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Identification and characterization of genes encoding phospholipid biosynthetic enzymes of {\it Saccharomyces cerevisiae\/}

[email protected] Texas Medical Center
Publication Date
  • Biology
  • Molecular|Biology
  • Genetics|Biology
  • Cell|Chemistry
  • Biochemistry
  • Chemistry
  • Medicine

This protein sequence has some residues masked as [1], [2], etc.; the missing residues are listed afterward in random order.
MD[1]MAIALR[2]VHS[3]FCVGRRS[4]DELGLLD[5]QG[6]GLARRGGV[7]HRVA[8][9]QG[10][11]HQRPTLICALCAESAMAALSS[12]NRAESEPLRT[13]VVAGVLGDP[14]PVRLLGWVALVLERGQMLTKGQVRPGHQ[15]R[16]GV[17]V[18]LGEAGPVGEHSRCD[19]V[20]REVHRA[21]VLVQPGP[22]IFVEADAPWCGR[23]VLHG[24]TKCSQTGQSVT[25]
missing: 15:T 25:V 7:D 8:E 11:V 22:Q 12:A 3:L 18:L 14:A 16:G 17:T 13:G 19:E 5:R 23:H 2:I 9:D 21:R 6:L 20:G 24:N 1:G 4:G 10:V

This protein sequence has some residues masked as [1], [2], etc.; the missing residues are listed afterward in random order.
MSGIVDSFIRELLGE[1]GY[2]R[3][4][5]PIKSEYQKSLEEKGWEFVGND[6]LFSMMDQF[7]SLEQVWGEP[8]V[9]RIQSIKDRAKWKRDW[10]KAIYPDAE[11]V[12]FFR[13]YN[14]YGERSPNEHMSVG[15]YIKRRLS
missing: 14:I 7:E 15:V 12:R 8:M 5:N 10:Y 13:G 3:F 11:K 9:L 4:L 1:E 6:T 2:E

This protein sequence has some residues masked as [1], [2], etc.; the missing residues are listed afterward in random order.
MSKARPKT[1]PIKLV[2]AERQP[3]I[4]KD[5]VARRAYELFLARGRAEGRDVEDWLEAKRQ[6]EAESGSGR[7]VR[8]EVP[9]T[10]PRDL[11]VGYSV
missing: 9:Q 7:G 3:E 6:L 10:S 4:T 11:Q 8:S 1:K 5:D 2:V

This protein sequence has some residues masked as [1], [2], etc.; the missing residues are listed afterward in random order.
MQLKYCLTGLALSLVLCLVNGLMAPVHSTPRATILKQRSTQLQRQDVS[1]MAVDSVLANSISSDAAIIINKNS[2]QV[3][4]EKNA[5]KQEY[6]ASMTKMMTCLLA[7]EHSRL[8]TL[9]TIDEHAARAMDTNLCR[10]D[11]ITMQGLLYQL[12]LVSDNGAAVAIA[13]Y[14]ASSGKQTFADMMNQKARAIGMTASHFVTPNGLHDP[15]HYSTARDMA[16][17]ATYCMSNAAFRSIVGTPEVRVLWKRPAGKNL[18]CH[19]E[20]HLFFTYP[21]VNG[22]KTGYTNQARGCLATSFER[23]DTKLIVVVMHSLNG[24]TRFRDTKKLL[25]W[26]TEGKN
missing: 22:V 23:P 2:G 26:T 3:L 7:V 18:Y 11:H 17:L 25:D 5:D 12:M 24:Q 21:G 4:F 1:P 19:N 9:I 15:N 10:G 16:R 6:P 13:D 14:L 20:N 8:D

Phospholipids are the major component of cellular membranes. In addition to its structural role, phospholipids play an active and diverse role in cellular processes. The goal of this study is to identify the genes involved in phospholipid biosynthesis in a model eukaryotic system, Saccharomyces cerevisiae. We have focused on the biosynthetic steps localized in the inner mitochondrial membrane; hence, the identification of the genes encoding phosphatidylserine decarboxylase (PSD1), cardiolipin synthase (CLS1), and phosphatidylglycerophosphate synthase (PGS1).^ The PSD1 gene encoding a phosphatidylserine decarboxylase was cloned by complementation of a conditional lethal mutation in the homologous gene in Escherichia coli strain EH150. Overexpression of the PSD1 gene in wild type yeast resulted in 20-fold amplification of phosphatidylserine decarboxylase activity. Disruption of the PSD1 gene resulted in 20-fold reduction of decarboxylase activity, but the PSD1 null mutant exhibited essentially normal phenotype. These results suggest that yeast has a second phosphatidylserine decarboxylation activity.^ Cardiolipin is the major anionic phospholipid of the inner mitochondrial membrane. It is thought to be an essential component of many biochemical functions. In eukaryotic cells, cardiolipin synthase catalyzes the final step in the synthesis of cardiolipin from phosphatidylglycerol and CDP-diacylglycerol. We have cloned the gene CLS1. Overexpression of the CLS1 gene product resulted in significantly elevated cardiolipin synthase activity, and disruption of the CLS1 gene, confirmed by PCR and Southern blot analysis, resulted in a null mutant that was viable and showed no petite phenotype. However, phospholipid analysis showed undetectable cardiolipin level and an accumulation of phosphatidylglycerol. These results support the conclusion that CLS1 encodes the cardiolipin synthase of yeast and that normal levels of cardiolipin are not absolutely essential for survival of the cell.^ Phosphatidylglycerophosphate (PGP) synthase catalyzes the synthesis of PGP from CDP-diacylglycerol and glycerol-3-phosphate and functions as the committal and rate limiting step in the biosynthesis of cardiolipin. We have identified the PGS1 gene as encoding the PGP synthase. Overexpression of the PGS1 gene product resulted in over 15-fold increase in in vitro PGP synthase activity. Disruption of the PGS1 gene in a haploid strain of yeast, confirmed by Southern blot analysis, resulted in a null mutant strain that was viable but had significantly altered phenotypes, i.e. inability to grow on glycerol and at $37\sp\circ$C. These cells showed over a 10-fold decrease in PGP synthase activity and a decrease in both phosphatidylglycerol and cardiolipin levels. These results support the conclusion that PGS1 encodes the PGP synthase of yeast and that neither phosphatidylglycerol nor cardiolipin are absolutely essential for survival of the cell. ^

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